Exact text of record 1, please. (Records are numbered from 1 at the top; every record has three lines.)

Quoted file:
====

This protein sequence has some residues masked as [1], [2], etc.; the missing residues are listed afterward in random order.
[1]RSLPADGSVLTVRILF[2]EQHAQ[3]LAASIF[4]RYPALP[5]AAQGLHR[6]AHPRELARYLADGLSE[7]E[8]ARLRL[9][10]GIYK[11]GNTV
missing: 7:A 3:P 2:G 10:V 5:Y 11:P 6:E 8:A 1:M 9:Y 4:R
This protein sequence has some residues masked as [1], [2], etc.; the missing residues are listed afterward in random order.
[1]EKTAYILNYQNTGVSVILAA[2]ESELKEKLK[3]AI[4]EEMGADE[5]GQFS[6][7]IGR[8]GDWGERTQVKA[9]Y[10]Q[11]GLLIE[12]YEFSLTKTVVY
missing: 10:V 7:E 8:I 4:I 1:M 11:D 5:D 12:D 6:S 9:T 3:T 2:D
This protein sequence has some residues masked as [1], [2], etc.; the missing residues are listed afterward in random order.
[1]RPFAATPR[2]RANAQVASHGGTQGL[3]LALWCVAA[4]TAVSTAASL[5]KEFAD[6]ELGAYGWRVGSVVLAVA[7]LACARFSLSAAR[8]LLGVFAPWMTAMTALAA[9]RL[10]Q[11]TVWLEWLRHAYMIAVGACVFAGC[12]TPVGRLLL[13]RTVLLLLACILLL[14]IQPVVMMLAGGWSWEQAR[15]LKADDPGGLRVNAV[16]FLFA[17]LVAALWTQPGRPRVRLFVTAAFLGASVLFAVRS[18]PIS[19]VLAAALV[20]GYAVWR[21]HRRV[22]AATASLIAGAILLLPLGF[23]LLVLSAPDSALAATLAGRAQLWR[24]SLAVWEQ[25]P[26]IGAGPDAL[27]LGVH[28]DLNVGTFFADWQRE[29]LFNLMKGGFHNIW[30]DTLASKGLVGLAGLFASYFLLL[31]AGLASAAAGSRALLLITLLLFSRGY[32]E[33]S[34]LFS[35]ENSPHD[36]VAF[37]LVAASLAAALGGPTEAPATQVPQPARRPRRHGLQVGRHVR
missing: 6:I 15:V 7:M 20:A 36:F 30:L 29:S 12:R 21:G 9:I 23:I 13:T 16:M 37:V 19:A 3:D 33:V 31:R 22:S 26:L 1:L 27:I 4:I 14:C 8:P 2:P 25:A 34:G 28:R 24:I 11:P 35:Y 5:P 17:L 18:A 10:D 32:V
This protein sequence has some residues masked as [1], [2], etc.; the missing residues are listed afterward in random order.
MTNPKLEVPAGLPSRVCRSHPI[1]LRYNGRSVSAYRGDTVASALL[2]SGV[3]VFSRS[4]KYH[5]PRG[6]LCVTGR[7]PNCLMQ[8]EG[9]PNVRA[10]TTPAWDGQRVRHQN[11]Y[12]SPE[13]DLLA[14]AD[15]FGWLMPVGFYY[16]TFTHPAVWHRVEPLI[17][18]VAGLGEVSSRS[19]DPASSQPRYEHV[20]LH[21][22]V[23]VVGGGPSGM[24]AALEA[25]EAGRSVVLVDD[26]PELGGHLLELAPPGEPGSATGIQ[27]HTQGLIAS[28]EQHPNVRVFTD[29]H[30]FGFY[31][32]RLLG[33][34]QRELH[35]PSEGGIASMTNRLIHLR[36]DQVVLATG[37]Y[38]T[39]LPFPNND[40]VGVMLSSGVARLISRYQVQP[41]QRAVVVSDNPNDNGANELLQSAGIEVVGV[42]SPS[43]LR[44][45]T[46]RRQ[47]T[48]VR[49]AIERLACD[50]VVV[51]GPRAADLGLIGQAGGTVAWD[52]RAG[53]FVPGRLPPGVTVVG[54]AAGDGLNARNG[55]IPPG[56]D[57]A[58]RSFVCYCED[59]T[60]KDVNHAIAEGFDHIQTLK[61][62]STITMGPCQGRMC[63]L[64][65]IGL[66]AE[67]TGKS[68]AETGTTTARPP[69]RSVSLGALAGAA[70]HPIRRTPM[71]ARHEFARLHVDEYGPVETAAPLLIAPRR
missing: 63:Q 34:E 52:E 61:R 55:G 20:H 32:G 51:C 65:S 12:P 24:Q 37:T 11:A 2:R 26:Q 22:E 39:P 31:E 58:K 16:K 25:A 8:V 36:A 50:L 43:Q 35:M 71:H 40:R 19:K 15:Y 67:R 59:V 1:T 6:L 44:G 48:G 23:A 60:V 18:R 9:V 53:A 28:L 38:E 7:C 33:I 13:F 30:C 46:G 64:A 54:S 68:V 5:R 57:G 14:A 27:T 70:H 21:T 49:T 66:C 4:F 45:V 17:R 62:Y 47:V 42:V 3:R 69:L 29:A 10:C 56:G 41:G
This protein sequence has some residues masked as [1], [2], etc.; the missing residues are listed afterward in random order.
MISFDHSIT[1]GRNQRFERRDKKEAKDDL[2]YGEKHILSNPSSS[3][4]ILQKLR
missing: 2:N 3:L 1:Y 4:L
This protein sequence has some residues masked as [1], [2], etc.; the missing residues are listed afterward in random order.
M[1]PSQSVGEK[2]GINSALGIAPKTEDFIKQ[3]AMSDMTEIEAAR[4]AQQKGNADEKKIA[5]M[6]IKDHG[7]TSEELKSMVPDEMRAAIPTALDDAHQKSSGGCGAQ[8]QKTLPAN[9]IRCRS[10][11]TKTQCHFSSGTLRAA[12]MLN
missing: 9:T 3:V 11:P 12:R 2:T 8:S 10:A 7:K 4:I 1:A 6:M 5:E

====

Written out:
This protein sequence has some residues masked as [1], [2], etc.; the missing residues are listed afterward in random order.
[1]RSLPADGSVLTVRILF[2]EQHAQ[3]LAASIF[4]RYPALP[5]AAQGLHR[6]AHPRELARYLADGLSE[7]E[8]ARLRL[9][10]GIYK[11]GNTV
missing: 7:A 3:P 2:G 10:V 5:Y 11:P 6:E 8:A 1:M 9:Y 4:R